“Ya, so many things are so awful in our country, if I can refer to it as my country in the first place. You must have already noticed the cap that I am wearing. I am a Muslim and for Muslims, especially the underprivileged ones, life is not so easy. You see, for every other blast or terrorist attack that takes place in this country, we are the first ones to be rounded by the police. We are made to suffer for no fault of ours, at times. That’s why, so much of resentment can be found in the Muslim youths, who find it easier to astray rather than comply with the laws of the country. On top of that, these political parties try to throw freebies at us, thinking that we can be cajoled by their futile efforts, which is nothing but a mockery of the political system in our country.”—G
“I know, it is a very sensitive matter. Instead of treating us like aliens, the political parties will do good if they can just treat us at par with every other citizen of this country. Anyways, this gets prioritized only for namesake at the time of elections and later on it is found no where on the agenda that the political parties are so proud of presenting during their election campaigns.”—G
“That is very true. But then why don’t you try to get rid of all these political leaders who talk as if they are the representatives of the entire Muslim community and take matters in your own hand, by creating awareness and vouching for some political and social work?”—me
“If it was so easy, then don’t you think every other person would end up doing the same? These very political leaders create so many hurdles and for a common man like me and you, it comes down to a choice. Whether we want to continue living our lives in the same pseudo-peaceful manner or do we want to disturb the peace of our minds by going against the Hukumat.“—G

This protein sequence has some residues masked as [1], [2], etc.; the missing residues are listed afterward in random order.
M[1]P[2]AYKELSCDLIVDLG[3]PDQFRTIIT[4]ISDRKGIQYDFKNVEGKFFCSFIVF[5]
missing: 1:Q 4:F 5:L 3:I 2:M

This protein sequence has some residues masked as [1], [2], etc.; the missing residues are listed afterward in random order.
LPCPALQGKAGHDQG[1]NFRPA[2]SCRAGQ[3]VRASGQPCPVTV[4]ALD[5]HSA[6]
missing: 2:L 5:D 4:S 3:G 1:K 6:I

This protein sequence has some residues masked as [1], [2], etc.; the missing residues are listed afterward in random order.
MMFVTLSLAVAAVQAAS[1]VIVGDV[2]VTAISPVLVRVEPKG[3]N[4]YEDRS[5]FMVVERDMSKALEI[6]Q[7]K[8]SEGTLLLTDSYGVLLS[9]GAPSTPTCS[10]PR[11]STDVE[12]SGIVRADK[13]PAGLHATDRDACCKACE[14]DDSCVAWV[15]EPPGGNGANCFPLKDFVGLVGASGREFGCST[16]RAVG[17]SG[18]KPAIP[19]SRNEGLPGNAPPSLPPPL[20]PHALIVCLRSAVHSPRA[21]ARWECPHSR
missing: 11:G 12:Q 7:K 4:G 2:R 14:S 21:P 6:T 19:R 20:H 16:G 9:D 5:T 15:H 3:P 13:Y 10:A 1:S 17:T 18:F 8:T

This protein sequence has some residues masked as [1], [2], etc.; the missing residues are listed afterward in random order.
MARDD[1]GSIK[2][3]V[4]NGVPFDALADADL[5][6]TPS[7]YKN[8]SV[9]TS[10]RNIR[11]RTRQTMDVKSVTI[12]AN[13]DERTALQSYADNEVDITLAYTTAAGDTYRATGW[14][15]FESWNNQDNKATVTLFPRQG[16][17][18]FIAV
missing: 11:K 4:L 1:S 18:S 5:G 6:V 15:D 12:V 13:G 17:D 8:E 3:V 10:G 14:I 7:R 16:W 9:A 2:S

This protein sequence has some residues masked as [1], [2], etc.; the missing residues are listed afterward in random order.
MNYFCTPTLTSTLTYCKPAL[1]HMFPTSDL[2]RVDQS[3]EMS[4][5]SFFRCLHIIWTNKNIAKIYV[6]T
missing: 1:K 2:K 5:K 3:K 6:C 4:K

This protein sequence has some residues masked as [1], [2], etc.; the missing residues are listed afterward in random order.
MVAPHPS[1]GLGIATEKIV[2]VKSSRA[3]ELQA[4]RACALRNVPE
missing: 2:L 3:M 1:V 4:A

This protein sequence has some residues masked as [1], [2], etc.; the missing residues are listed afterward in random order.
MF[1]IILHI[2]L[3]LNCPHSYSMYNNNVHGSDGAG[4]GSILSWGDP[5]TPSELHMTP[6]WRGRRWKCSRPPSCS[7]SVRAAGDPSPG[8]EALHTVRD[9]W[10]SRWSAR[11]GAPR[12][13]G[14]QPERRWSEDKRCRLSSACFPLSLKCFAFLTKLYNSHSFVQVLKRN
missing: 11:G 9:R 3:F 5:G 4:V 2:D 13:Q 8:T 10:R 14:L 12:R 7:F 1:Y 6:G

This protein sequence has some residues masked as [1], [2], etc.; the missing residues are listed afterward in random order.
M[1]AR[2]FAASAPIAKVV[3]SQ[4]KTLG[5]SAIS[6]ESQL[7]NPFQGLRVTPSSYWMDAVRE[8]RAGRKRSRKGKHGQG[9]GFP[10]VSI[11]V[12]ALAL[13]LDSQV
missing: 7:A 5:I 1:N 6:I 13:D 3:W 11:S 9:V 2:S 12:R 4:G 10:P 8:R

“Hmm! You know, a day would come and in some ways, it has already, in at least the Naxal affected parts of our country, when people would take up arms and would revolt against the atrocities and crimes that are being committed by our administration.”—me
“True! You know what is more moving on an emotional level. When we lose lives just because of maladministration and faulty decision making on part of our government. You see, what’s happening in Uttarakhand. So many lives have been destroyed. So many people have gone missing and no one can predict when their lives will go back to normal.”—G
“Ya, it is very sad to see that knowingly we opt to sit on a time bomb, waiting for it to explode. Faulty constructions and the approvals for the very same granted by none other than our administrators, coupled with total ignorance of the environment has resulted in a major tragedy which will continue to haunt the lives of those affected for many years to come.”—-me
“Yes, and the lack of preparedness on part of our government is a sheer nonsense, which shows that no one is really concerned about what’s happening with this country. Everyone is busy looking for avenues where they can make quick bucks in order to secure the future for themselves and their loved ones. Oh, your stop has come. I guess its time to say bye. How soon time flies by! It was nice meeting you. Allah ne chaha to fir milenge.”—-G
“It was a pleasure talking to you. I am sure we will meet sometime in the future :).”—-me
And there I was bidding goodbye to this wonderful gentleman. As I got down, having experienced the journey which began as a test of the public transport in my city, I wondered whether the picture of my country that had been depicted of in the conversation that I just had with G, would ever improve.
Being an optimist that I am, I certainly believe that there is still time to bring our country back on the right track. Lots needs to be done not only on part of our government but also as individuals. It might require some sacrifices and hardships.
The question, though is, are we all prepared to think over and above our selfish ends and rise up to the occasion to eradicate the fear that has for so long kept haunting us for the want of corrective actions in our lives?
Source for Image: http://punjab-tim.blogspot.in/2010/03/no-seat-belts-requiredindian-buses.html, http://www.huffingtonpost.com/2008/07/30/top-5-police-brutality-vi_n_115921.html, http://www.deccanchronicle.com/130701/news-politics/article/congress-bjp-twitter-war-over-uttarakhand